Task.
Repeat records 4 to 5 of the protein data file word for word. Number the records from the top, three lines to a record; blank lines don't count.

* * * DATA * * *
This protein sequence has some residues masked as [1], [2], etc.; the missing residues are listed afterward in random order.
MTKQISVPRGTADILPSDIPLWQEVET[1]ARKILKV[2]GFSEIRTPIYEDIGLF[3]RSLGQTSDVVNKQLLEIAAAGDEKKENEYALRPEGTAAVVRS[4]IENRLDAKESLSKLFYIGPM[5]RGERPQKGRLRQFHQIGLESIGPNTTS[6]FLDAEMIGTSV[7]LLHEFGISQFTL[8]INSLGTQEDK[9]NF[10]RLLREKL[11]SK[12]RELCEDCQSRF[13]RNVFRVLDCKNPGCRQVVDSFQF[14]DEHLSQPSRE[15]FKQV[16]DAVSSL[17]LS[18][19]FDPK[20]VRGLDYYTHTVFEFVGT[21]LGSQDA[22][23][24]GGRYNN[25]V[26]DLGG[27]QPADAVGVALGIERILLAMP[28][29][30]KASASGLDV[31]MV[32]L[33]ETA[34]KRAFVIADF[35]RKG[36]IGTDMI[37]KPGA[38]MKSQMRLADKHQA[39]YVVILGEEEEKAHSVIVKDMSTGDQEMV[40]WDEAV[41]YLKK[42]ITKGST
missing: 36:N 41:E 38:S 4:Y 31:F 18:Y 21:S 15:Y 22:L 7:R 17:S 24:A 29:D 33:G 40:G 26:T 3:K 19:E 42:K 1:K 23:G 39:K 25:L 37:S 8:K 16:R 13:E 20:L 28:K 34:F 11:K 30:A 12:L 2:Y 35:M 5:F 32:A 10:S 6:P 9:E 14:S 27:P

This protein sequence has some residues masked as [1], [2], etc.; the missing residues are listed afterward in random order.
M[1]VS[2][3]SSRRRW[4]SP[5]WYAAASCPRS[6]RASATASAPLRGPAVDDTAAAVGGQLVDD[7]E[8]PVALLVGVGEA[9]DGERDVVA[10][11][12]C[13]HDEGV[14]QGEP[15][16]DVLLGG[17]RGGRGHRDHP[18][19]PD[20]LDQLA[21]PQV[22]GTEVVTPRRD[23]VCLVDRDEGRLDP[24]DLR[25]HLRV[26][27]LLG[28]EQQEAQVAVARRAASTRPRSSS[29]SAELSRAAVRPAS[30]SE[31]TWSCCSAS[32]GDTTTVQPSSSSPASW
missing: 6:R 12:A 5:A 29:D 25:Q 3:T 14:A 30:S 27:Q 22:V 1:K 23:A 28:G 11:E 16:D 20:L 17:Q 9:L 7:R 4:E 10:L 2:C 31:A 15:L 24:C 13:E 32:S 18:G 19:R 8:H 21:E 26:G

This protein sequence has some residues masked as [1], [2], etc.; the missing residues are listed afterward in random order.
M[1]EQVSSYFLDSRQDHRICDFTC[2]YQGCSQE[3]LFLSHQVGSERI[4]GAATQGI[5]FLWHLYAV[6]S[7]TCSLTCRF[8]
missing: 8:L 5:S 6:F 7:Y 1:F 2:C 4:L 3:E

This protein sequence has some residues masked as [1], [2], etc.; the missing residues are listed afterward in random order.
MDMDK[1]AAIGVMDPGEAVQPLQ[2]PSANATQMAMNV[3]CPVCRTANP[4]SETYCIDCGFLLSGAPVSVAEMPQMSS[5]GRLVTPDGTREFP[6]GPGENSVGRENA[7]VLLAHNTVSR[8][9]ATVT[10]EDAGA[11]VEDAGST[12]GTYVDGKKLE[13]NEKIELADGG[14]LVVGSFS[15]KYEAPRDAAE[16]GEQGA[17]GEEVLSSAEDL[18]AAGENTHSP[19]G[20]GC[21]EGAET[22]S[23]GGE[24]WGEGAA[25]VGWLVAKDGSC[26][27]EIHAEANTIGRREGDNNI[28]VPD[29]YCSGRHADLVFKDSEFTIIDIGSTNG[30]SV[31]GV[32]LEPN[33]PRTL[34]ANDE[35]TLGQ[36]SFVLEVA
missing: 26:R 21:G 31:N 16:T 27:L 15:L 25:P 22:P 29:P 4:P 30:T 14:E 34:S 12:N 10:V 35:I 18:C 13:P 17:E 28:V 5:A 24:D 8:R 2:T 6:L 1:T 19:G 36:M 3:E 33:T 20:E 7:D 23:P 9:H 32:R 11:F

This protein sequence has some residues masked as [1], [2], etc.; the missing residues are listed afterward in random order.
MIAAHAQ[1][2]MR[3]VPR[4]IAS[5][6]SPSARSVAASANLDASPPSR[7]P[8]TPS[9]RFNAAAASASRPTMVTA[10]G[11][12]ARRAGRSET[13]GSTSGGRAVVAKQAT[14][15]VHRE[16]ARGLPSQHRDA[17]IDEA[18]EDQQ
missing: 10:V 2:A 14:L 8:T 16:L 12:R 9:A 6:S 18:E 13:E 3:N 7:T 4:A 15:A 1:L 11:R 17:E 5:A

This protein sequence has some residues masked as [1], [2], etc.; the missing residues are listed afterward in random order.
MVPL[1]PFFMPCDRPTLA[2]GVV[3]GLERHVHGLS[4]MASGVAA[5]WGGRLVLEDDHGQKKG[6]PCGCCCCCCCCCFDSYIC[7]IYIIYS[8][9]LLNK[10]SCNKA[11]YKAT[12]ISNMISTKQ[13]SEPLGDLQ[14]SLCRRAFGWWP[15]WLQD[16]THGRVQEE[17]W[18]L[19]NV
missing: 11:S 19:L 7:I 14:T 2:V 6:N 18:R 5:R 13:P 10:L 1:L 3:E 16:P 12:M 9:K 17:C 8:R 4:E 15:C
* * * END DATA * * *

This protein sequence has some residues masked as [1], [2], etc.; the missing residues are listed afterward in random order.
MDMDK[1]AAIGVMDPGEAVQPLQ[2]PSANATQMAMNV[3]CPVCRTANP[4]SETYCIDCGFLLSGAPVSVAEMPQMSS[5]GRLVTPDGTREFP[6]GPGENSVGRENA[7]VLLAHNTVSR[8][9]ATVT[10]EDAGA[11]VEDAGST[12]GTYVDGKKLE[13]NEKIELADGG[14]LVVGSFS[15]KYEAPRDAAE[16]GEQGA[17]GEEVLSSAEDL[18]AAGENTHSP[19]G[20]GC[21]EGAET[22]S[23]GGE[24]WGEGAA[25]VGWLVAKDGSC[26][27]EIHAEANTIGRREGDNNI[28]VPD[29]YCSGRHADLVFKDSEFTIIDIGSTNG[30]SV[31]GV[32]LEPN[33]PRTL[34]ANDE[35]TLGQ[36]SFVLEVA
missing: 26:R 21:G 31:N 16:T 27:L 15:L 25:P 22:P 29:P 4:P 30:T 14:E 34:S 12:N 10:V 35:I 18:C 13:P 17:E 28:V 5:A 24:D 8:R 2:T 6:L 1:T 19:G 36:M 3:E 33:T 20:E 7:D 23:P 9:H 32:R 11:F

This protein sequence has some residues masked as [1], [2], etc.; the missing residues are listed afterward in random order.
MIAAHAQ[1][2]MR[3]VPR[4]IAS[5][6]SPSARSVAASANLDASPPSR[7]P[8]TPS[9]RFNAAAASASRPTMVTA[10]G[11][12]ARRAGRSET[13]GSTSGGRAVVAKQAT[14][15]VHRE[16]ARGLPSQHRDA[17]IDEA[18]EDQQ
missing: 10:V 2:A 14:L 8:T 16:L 12:R 9:A 6:S 18:E 13:E 3:N 7:T 4:A 15:A 1:L 11:R 17:E 5:A